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Cage Specifications: Building a C&C Cage

cage plans
Cage Plans


How We Built the Cubes & Coroplast Cage, Part 1

The steps involved in building a C&C cage are: planning, purchasing materials, forming the cage exterior (with the cube grids), creating the cage base (with the coroplast), and adding the finishing touches.

Planning

Our first step was to decide on a style and size of cage and a good location. I browsed a lot of examples in the Cavy Cages photo galleries for ideas. I especially liked the idea of a second level, so I studied how that might be done and how to create a ramp for the pigs to climb up there. I wanted to locate the cage in a main living area of our house, so we chose the far end of our family room. I decided to make an extra large cage, which I reasoned would probably take 2 boxes of cube supplies and 2 sheets of 4' x 8' coroplast.

Purchasing Materials

Supplies to purchase: cube kit(s), coroplast

We purchased two cube kits at Target (about $20 each), one black and one white, for variety. I found a local supplier of coroplast by calling a sign store and finding out who supplied them with coroplast. I verified that I could buy just one or two sheets (about $10 each) from the warehouse and chose the color blue.

Cube Exterior

Supplies needed: cube grids and connectors, extra cable ties, pliers (optional)

Next, my son and I spent a long time deciding exactly how to connect the cube grids to form the main level of the cage (see diagram at top). We decided to make the main area 3 x 6 grids. In addition, to take advantage of the space beside our fireplace step, we added a 1 x 2 grid section that jutted out in the back, creating a sort of L-shaped cage. This extra section was perfect for providing a strong base, above which to add our second story.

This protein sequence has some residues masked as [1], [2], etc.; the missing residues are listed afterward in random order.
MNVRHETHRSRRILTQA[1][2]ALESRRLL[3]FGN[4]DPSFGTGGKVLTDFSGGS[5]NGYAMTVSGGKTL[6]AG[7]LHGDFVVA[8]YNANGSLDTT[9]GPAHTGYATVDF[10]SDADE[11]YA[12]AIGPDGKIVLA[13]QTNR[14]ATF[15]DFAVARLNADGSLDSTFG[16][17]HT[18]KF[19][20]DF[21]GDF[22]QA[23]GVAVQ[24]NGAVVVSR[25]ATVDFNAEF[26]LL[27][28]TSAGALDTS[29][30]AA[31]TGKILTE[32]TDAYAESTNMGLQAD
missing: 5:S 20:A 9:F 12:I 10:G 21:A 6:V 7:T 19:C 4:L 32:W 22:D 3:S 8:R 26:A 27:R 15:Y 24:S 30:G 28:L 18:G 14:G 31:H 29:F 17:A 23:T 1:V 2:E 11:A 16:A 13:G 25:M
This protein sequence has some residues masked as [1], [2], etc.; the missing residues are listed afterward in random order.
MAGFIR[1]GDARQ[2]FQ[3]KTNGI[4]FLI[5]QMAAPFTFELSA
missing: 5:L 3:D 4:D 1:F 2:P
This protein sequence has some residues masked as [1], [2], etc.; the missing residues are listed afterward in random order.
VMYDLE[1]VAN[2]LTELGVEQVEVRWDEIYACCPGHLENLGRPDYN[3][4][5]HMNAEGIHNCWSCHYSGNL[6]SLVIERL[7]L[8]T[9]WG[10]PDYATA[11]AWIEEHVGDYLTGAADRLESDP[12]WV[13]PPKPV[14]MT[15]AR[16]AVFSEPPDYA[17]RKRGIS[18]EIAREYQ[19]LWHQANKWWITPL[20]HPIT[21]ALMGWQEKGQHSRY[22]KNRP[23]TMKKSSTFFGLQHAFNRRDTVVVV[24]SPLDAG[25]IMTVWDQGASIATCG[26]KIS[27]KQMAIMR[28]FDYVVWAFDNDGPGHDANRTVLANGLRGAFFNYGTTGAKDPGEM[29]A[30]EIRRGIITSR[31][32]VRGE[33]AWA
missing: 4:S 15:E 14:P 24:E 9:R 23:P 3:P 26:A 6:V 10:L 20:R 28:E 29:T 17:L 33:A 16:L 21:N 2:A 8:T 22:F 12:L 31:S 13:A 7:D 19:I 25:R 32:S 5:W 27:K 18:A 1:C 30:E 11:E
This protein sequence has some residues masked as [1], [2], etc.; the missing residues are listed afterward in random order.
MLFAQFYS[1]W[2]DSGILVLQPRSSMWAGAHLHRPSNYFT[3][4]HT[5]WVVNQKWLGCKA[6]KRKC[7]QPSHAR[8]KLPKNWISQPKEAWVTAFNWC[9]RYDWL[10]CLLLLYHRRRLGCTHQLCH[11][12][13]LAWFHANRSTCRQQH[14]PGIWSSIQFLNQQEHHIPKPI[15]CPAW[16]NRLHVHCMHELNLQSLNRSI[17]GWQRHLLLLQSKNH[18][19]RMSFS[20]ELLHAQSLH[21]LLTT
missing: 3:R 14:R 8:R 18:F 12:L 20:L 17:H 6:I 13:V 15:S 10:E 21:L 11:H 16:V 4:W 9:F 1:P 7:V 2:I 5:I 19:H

Note: For best results when using the grid connectors supplied with the cube kit, use pliers to squeeze the grids closer together into the connector. Cable ties are great for extra stability or when you run out of official connectors.

After making the lower cage perimeter by connecting our grids together, we worked on creating the second story loft. To do this, we added on a 1 x 3 grid upper level by connecting grids vertically (for a 2-grid high wall) and horizontally, between the first and second wall grids (to make the floor of the loft). In order to leave a small opening for the ramp, we used cable ties to partially overlap one grid with another.

To make the ramp that connects the two levels, we bent two metal grids into a "U-shape" (by stepping on them and pulling up the sides) and fastened them firmly together with cable ties. Then we attached the ramp to the upper loft securely with cable ties and placed an old rug over it, keeping it in place with a cable tie. To see photos showing the rug, go to the loft views in the Cage Description section.

ramp
U-shaped grids forming the ramp.
You can barely see the cable ties
connecting the two grids.
ramp in cage
Ramp connected to the loft.
Note the overlapped white grids
to the right of the opening.

With several grids leftover, we decided to add on a 1 x 1 upper level shelf in a corner for food storage. This was similar to building on the loft, but was built in a corner. You can view photos of the food storage shelf in the Cage Description Section.

Continue on for more cage-building directions...

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